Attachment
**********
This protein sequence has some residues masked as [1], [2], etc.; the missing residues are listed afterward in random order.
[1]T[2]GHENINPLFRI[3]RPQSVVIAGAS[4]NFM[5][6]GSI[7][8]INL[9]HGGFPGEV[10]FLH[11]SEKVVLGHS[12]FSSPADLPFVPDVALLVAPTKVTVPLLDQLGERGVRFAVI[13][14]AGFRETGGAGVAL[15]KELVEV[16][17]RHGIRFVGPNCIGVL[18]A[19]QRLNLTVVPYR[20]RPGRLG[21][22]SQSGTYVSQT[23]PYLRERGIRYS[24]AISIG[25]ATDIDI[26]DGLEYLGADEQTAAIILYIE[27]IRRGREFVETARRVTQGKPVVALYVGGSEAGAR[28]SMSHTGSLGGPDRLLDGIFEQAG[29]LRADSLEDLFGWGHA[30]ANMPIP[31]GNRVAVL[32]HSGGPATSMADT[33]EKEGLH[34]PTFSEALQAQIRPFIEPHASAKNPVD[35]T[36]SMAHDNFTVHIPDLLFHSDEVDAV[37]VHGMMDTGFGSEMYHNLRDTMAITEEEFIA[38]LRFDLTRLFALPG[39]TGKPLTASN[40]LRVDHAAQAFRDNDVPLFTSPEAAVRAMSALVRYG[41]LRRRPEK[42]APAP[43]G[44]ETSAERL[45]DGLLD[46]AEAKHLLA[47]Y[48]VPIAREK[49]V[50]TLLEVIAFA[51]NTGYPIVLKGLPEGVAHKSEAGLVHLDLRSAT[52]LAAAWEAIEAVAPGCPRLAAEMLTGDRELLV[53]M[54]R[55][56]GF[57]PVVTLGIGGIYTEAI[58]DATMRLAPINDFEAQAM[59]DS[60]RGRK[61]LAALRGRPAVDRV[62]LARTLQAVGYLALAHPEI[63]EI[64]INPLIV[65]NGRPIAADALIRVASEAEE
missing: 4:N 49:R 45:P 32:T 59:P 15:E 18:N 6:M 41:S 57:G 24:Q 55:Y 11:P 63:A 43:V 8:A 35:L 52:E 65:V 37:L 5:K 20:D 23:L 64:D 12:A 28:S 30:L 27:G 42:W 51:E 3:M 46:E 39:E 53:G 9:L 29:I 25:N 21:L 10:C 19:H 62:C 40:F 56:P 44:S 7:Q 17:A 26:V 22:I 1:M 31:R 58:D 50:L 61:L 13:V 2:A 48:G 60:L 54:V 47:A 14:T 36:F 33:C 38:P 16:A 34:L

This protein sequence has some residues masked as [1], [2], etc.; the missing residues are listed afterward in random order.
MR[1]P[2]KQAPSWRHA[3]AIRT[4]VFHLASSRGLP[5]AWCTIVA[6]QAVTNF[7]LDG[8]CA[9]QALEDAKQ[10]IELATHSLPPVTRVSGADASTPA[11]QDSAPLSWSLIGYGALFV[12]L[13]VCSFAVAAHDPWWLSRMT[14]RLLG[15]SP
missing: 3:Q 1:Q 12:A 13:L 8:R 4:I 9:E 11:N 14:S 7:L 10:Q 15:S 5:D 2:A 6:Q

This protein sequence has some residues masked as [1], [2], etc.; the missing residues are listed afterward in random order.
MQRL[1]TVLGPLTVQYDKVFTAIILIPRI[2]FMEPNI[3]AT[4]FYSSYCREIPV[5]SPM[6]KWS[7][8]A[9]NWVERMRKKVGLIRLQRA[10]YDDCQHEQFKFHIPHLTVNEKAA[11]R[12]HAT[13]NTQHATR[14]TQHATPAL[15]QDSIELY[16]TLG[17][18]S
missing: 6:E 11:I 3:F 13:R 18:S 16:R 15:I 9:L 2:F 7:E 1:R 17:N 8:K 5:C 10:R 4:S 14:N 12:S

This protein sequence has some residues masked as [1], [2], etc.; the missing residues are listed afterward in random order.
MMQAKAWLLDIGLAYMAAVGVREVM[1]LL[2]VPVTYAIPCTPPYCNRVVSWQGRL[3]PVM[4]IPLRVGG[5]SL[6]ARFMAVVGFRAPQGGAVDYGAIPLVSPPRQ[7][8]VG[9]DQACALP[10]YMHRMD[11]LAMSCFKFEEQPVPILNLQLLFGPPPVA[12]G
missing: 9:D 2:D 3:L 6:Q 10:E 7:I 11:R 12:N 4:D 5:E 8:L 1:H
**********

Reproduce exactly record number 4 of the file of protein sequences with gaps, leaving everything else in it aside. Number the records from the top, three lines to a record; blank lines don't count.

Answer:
This protein sequence has some residues masked as [1], [2], etc.; the missing residues are listed afterward in random order.
MMQAKAWLLDIGLAYMAAVGVREVM[1]LL[2]VPVTYAIPCTPPYCNRVVSWQGRL[3]PVM[4]IPLRVGG[5]SL[6]ARFMAVVGFRAPQGGAVDYGAIPLVSPPRQ[7][8]VG[9]DQACALP[10]YMHRMD[11]LAMSCFKFEEQPVPILNLQLLFGPPPVA[12]G
missing: 9:D 2:D 3:L 6:Q 10:E 7:I 11:R 12:N 4:D 5:E 8:L 1:H